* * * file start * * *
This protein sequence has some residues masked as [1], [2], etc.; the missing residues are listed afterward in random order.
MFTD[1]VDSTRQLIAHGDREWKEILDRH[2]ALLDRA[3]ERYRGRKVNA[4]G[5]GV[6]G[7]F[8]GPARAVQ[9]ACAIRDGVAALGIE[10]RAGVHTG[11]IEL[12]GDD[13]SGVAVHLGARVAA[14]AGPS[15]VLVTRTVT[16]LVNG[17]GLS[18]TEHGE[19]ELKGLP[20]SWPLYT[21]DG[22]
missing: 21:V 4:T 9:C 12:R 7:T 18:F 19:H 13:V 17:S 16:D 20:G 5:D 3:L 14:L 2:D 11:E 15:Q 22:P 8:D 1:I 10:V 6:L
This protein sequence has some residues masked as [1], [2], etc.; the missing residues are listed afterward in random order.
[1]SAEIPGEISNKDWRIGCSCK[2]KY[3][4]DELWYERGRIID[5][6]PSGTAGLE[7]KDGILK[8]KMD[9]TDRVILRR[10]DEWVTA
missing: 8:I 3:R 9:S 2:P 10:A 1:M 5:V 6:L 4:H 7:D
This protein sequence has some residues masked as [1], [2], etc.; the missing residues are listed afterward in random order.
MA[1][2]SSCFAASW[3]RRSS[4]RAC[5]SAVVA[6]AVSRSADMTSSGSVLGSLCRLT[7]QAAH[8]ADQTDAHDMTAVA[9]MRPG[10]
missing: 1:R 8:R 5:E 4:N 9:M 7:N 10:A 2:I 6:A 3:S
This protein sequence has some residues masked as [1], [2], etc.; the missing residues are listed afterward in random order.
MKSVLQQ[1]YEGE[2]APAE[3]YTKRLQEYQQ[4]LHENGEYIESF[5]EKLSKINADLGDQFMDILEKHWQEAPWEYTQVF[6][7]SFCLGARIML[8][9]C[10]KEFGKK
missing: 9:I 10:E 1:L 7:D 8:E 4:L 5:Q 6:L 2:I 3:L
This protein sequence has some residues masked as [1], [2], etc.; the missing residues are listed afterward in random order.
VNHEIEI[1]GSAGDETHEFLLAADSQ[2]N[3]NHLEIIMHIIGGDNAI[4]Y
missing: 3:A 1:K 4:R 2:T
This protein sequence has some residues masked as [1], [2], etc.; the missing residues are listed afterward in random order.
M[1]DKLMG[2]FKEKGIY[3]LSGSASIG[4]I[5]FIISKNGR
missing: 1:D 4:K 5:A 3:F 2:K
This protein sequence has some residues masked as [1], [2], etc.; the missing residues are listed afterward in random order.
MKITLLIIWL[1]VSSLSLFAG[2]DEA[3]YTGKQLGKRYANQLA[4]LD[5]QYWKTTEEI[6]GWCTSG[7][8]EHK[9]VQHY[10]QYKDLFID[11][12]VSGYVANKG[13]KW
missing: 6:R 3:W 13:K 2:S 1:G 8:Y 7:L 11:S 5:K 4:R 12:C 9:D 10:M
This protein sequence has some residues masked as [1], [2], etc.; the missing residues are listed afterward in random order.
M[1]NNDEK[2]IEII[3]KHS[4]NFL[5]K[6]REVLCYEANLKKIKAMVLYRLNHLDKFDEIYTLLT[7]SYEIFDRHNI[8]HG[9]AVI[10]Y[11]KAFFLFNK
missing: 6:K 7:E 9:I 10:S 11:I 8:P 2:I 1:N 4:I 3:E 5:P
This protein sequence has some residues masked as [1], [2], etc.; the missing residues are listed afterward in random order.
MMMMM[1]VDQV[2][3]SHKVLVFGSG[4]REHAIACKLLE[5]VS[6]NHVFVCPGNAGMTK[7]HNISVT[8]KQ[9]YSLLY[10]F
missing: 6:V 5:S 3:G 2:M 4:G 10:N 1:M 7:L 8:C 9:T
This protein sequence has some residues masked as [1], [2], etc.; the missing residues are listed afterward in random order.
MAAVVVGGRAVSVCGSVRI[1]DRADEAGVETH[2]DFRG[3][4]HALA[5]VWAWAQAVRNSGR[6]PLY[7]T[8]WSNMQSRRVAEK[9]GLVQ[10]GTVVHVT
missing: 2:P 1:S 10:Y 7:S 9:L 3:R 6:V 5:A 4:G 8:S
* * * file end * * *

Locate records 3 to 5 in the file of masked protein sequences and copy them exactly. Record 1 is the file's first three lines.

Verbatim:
This protein sequence has some residues masked as [1], [2], etc.; the missing residues are listed afterward in random order.
MA[1][2]SSCFAASW[3]RRSS[4]RAC[5]SAVVA[6]AVSRSADMTSSGSVLGSLCRLT[7]QAAH[8]ADQTDAHDMTAVA[9]MRPG[10]
missing: 1:R 8:R 5:E 4:N 9:M 7:N 10:A 2:I 6:A 3:S
This protein sequence has some residues masked as [1], [2], etc.; the missing residues are listed afterward in random order.
MKSVLQQ[1]YEGE[2]APAE[3]YTKRLQEYQQ[4]LHENGEYIESF[5]EKLSKINADLGDQFMDILEKHWQEAPWEYTQVF[6][7]SFCLGARIML[8][9]C[10]KEFGKK
missing: 9:I 10:E 1:L 7:D 8:E 4:L 5:Q 6:L 2:I 3:L
This protein sequence has some residues masked as [1], [2], etc.; the missing residues are listed afterward in random order.
VNHEIEI[1]GSAGDETHEFLLAADSQ[2]N[3]NHLEIIMHIIGGDNAI[4]Y
missing: 3:A 1:K 4:R 2:T